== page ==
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Dentist
An equal amount of coverage and adulation has been given to the tireless NHS workers and GP’s who’ve stepped up to face a once-in-a generation challenge with the same selfless professionalism and dedication to duty they’re renowned for. 
 
But there’s one branch of the health services that experienced a very different year and that’s dentists. 
 
From a public health point of view since March there have been collectively 19 million fewer dental treatments in England alone compared to 2019. 
 
Research from the British Dental Association (BDA) warn that not only are practices operating at a fraction of their capacity during the pandemic, limited to emergency treatment in many cases, but that hundreds of practices could be forced to close within the next year without extra financial support. 
 
During September and October 2020, dental practices were operating at a third of last year’s level. 
 
The BDA conducted interviews with 1,337 dental practitioners and more than half said they would not be financially viable a year from now unless they were given extra support. 
 
The oral health implications are also stark with a combination of dentists closing and less patients being seen. 
 
Sam Shah, group clinical director for East Village Dental, a group of six practices in the south of England said: “At least two of my surgeries, both in deprived communities with high levels of need, are at risk of closing within the next 12 months if the government doesn’t intervene.
 
“These communities have a lack of access to any other NHS dental services. We’ve seen an increase in the number of people using painkillers to manage dental pain - and that’s led to an increase in the number of people presenting at A&E after inadvertently overdosing on paracetamol or ibuprofen.”
 
Dentist insolvency matters
 
Sadly because of the ongoing uncertainty around restrictions on dental reopening for non-emergency services, several are facing severe financial difficulties and should be considering options to help alleviate these. 
 
Moving quickly to get professional advice and then choosing to pursue a CVA or administration could be the best solution for a dental practice that is hoping to reopen but has no clear pathway to welcoming customers back into the surgery.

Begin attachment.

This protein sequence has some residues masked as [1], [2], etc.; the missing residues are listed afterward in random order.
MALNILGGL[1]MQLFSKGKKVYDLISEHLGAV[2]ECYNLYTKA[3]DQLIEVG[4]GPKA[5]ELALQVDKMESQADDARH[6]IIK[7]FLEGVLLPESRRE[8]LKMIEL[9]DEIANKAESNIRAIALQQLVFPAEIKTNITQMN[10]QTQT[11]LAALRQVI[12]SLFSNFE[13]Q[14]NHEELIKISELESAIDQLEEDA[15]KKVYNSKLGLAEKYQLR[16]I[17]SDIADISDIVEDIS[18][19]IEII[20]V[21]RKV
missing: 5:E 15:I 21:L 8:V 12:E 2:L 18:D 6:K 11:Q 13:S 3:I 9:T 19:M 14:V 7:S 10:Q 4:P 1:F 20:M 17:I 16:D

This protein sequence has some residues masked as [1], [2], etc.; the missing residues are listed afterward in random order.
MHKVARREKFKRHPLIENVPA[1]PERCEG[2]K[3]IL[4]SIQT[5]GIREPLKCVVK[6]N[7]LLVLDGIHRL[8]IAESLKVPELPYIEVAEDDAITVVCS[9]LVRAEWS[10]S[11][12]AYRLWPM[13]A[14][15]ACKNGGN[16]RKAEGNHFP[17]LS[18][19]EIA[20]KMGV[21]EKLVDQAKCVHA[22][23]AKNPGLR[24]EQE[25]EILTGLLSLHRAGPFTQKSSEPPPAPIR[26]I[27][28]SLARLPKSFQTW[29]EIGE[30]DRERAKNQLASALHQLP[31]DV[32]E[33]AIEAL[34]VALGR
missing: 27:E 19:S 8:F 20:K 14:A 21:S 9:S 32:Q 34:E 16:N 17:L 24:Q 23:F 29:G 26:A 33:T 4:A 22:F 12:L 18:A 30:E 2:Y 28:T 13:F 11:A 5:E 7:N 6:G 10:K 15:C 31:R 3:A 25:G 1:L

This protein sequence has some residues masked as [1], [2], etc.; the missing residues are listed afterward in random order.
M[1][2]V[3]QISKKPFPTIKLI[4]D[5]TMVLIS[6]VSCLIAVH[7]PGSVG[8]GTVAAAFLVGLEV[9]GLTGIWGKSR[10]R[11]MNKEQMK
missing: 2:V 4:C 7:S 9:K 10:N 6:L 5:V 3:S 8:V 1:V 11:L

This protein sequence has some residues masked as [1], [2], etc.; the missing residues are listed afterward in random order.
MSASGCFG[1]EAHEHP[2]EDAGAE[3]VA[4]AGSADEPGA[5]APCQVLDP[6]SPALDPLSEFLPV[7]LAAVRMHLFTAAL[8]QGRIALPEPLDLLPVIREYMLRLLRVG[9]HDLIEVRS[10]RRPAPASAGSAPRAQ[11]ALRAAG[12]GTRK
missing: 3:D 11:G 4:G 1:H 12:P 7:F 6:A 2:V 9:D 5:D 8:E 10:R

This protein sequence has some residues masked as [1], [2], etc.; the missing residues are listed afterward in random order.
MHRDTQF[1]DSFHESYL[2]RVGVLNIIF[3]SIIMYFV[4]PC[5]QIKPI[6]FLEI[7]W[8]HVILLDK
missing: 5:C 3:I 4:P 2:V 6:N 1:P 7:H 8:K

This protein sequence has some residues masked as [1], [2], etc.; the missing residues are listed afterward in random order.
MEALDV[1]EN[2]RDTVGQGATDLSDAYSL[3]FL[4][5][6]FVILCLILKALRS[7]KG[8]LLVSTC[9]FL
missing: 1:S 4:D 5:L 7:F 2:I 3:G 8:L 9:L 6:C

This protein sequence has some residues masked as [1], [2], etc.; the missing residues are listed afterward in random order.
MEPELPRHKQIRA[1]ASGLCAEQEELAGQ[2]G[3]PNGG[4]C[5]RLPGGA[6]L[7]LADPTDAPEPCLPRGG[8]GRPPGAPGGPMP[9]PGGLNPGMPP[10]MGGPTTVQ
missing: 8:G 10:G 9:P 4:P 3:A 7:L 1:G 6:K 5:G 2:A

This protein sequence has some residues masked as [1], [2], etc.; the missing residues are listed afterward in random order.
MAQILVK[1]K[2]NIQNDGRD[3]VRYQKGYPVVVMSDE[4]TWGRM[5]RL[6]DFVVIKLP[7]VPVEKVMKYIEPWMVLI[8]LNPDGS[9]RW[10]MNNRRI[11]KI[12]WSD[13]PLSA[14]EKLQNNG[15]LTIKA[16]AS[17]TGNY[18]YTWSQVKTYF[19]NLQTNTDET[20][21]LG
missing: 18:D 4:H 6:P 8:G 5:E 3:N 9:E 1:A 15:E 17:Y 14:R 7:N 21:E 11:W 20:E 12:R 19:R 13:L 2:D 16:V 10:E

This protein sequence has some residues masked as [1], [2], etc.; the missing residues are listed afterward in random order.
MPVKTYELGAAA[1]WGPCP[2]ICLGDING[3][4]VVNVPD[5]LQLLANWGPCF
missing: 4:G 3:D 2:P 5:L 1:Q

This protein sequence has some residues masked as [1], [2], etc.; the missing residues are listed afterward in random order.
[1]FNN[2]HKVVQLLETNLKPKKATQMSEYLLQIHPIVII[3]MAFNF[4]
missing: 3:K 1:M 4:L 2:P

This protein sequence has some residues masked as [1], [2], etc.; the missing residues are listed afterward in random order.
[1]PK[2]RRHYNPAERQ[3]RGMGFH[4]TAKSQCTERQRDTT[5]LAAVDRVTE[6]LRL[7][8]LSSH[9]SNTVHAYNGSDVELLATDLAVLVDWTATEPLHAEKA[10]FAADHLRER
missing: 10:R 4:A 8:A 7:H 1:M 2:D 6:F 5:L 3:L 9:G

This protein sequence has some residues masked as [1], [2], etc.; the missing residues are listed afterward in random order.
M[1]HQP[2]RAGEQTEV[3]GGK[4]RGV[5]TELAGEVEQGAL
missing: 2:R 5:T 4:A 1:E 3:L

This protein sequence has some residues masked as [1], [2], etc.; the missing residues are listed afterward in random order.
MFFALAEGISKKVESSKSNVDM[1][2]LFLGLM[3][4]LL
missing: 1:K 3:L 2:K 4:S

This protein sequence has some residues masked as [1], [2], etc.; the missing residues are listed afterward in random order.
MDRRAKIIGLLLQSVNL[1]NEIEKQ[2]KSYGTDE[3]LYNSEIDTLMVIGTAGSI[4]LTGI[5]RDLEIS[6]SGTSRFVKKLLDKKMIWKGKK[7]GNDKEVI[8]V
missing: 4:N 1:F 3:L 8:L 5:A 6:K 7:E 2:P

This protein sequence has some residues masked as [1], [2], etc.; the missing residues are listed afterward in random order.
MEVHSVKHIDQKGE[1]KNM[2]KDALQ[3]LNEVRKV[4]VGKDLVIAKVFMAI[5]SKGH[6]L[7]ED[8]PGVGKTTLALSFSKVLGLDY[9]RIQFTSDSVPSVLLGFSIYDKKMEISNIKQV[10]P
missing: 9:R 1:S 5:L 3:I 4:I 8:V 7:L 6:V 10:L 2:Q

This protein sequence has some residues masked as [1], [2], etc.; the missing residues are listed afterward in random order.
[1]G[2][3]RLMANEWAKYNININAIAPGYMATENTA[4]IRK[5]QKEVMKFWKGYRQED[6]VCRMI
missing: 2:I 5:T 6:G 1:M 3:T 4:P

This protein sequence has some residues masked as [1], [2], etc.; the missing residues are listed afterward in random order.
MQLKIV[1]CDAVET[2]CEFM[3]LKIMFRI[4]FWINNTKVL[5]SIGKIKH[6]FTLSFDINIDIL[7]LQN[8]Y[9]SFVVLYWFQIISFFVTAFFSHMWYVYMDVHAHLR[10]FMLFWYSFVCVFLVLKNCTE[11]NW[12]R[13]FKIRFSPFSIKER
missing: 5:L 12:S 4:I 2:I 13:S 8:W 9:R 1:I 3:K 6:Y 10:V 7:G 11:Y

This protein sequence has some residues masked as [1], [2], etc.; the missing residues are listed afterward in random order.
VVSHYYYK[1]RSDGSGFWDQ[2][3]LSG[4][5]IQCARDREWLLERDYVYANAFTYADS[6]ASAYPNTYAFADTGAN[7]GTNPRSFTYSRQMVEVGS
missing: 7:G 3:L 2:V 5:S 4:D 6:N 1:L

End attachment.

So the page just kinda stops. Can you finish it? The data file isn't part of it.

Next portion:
There was initially some confusion around whether insolvency could affect a dentist’s professional registration or even their future ability to hold NHS treatment contracts. 
 
Fortunately the answer is no, it won’t.
 
Insolvency proceedings do not affect a dentist's registration with the General Dental Council (GDC) or their membership of the British Dental Association (BDA) in any way. 
 
Most dentists work with a mix of private and NHS patients so there’s no reason why dentists working through formal insolvency proceedings can’t carry on private dentistry work. 
 
If they enter a CVA, administration or CIGA restructuring there’s no requirement for dentists to inform customers. They do have to notify the NHS if they hold treatment contracts and enter any formal insolvency proceedings but there’s no obligation on the NHS to terminate contracts in these circumstances.
 
It’s a testament to the care and professionalism the profession is noted for that they consider their future standing so carefully and we’re happy to set any of their worries aside.
 
If you’re a dentist then the thing you’d probably like more than anything else this year is some certainty about your future. 
 
When will you be able to see non-emergency patients again? What restrictions will remain if you can? Will it be governed by which area of the country I like in when tiered lockdowns return again?
 
Good advice can bring certainty of purpose and action too. 
 
Get in touch with us today and we’ll arrange a free initial consultation which can be held virtually at a time convenient to you. 
 
We’ll discuss the circumstances of you and your practice and be able to summarise what your immediate options are and what action you can take now while waiting for bigger decisions to be made. 
 
This could be the first step toward a brighter future so when you can begin practice again, you could already have made some changes to protect your business and livelihood in the meantime.

two paths
The three most important additions introduced were:-
 

 
We’ve talked about the insolvency moratorium at length elsewhere but it’s a positive development that can only help companies by giving them breathing space to restructure their businesses while legally protected from creditor actions.